Court Reduces Damages Awarded for Birth-Related Malpractice

Posted on Jan 25, 2014

On January 10, 2014, the Virginia Supreme Court upheld an appeals ruling in the malpractice case of Marsha Simpson and her 12-year-old daughter, Marissa.

The decision was a result of a Virginia law that protects physicians from being liable for malpractice damages exceeding a specific allotted amount. Although a jury awarded the Simpsons $9 million in damages in 2012, the law states that the highest amount a patient can actually receive is $1.6 million.

The Virginia Supreme Court agreed with the appeal and significantly reduced the damages awarded to the Simpsons.

The initial lawsuit focused on the negligent care provided to Ms. Simpson in 2001, when she was eight months pregnant with Marissa. Simpson, who suffered from gestational diabetes, underwent an amniocentesis procedure recommended and performed by Dr. David Roberts. During the procedure, complications arose, causing Dr. Roberts to hand the case over to a colleague, Dr. Jay Terry, for an emergency C-section. Marissa was delivered alive; however, due to the complications, she was born with cerebral palsy and kidney failure. As a result of the negligent medical care and its consequences, a 2012 jury awarded the Simpson’s $9 million in damages.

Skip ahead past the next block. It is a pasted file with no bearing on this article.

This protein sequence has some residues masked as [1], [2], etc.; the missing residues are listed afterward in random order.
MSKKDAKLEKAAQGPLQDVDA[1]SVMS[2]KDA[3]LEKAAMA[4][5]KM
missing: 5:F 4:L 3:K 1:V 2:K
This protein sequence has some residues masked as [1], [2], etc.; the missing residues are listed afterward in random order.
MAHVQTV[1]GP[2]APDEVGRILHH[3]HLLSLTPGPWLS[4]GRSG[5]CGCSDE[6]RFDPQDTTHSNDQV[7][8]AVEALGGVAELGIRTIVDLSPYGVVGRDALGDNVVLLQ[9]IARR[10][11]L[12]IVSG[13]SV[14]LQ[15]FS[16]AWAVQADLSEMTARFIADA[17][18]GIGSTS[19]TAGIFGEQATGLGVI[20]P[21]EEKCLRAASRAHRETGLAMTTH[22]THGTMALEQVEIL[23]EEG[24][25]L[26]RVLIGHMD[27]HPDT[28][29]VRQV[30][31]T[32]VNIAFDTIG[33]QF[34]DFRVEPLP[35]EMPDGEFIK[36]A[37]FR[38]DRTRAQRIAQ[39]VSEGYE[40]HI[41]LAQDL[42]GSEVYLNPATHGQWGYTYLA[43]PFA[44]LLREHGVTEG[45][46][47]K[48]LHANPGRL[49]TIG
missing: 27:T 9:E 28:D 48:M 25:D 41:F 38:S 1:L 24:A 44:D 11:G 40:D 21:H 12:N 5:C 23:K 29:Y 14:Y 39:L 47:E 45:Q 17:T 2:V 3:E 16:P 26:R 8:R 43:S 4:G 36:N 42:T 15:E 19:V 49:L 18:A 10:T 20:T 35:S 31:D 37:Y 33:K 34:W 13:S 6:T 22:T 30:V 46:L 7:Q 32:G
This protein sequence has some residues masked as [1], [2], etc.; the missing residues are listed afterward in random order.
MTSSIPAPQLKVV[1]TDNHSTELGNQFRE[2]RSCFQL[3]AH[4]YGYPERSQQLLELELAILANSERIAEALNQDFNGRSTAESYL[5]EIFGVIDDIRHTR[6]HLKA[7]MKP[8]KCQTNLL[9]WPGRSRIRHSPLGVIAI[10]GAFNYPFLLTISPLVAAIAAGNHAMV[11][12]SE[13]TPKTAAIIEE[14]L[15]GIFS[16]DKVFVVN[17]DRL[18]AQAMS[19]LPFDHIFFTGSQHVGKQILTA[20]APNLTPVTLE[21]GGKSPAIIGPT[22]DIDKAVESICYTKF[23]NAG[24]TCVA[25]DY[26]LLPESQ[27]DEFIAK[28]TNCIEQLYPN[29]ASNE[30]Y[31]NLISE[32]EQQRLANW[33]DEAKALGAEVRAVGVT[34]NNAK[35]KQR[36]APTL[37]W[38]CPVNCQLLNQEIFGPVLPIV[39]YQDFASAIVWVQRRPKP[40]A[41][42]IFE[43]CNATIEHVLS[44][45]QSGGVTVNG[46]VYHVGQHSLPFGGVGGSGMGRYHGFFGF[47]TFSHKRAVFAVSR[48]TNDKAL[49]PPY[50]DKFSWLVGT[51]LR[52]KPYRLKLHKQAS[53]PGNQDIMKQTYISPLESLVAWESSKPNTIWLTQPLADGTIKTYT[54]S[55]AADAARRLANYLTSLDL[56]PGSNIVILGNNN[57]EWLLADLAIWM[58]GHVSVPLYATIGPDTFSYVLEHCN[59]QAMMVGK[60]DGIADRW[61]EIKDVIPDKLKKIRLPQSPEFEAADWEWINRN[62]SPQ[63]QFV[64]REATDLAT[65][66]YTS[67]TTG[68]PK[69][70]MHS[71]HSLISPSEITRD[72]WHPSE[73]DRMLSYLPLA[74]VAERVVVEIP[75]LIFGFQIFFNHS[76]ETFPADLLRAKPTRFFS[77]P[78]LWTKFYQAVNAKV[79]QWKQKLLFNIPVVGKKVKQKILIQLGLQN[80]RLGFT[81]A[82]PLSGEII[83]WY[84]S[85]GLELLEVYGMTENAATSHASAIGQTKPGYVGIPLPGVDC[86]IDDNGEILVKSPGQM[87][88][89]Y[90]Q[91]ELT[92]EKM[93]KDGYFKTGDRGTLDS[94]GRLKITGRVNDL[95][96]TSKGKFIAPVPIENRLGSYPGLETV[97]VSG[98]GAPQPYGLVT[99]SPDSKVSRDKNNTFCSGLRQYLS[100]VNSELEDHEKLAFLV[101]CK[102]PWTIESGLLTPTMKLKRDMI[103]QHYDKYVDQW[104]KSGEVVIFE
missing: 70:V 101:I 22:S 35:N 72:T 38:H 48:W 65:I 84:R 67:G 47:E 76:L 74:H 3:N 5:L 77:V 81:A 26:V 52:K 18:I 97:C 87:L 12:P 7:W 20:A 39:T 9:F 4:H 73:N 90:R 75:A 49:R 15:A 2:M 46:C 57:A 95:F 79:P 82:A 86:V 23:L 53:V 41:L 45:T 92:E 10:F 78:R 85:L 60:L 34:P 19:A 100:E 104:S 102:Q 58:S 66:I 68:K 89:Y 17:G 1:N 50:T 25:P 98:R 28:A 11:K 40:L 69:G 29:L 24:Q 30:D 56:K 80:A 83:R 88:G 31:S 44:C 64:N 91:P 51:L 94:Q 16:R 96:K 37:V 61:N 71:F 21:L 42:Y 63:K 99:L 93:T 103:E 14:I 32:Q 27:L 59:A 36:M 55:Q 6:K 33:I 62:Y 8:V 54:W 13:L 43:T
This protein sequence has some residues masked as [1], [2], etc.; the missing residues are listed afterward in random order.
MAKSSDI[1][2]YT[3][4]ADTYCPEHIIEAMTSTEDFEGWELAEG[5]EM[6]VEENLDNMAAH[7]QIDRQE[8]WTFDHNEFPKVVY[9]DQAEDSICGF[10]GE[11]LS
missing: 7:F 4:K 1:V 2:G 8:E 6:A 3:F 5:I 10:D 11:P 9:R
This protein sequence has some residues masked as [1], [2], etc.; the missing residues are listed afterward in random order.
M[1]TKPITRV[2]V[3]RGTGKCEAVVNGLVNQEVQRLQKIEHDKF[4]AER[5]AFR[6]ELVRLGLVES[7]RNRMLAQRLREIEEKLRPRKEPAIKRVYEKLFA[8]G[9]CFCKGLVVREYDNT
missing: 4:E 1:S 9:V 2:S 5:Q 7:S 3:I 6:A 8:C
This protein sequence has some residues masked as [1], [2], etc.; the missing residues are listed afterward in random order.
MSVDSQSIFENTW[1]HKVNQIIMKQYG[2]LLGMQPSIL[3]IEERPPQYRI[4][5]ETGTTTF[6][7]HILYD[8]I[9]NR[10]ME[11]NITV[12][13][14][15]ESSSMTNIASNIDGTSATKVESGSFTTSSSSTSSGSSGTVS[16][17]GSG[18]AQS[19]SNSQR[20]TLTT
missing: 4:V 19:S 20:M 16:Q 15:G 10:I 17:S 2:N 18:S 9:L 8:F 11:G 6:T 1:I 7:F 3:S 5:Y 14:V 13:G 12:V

The case was then appealed in 2013, citing the limitation law. During the appeal, the Virginia Supreme Court stated that although Marissa legally wasn’t a patient in utero, once she was born alive she was immediately subject to the law as a patient. The Court then decreed that if Marissa had been stillborn, the law wouldn’t have applied and Ms. Simpson could have received more in damages due to suffering. However, since Marissa did survive, the court upheld the appeal and reduced the awarded damages. Ms. Simpson was awarded $1.4 million—down from $2 million—and instead of $7 million, Marissa received $1.6 million.

Dr. Roberts’s attorneys couldn’t be reached for comment.

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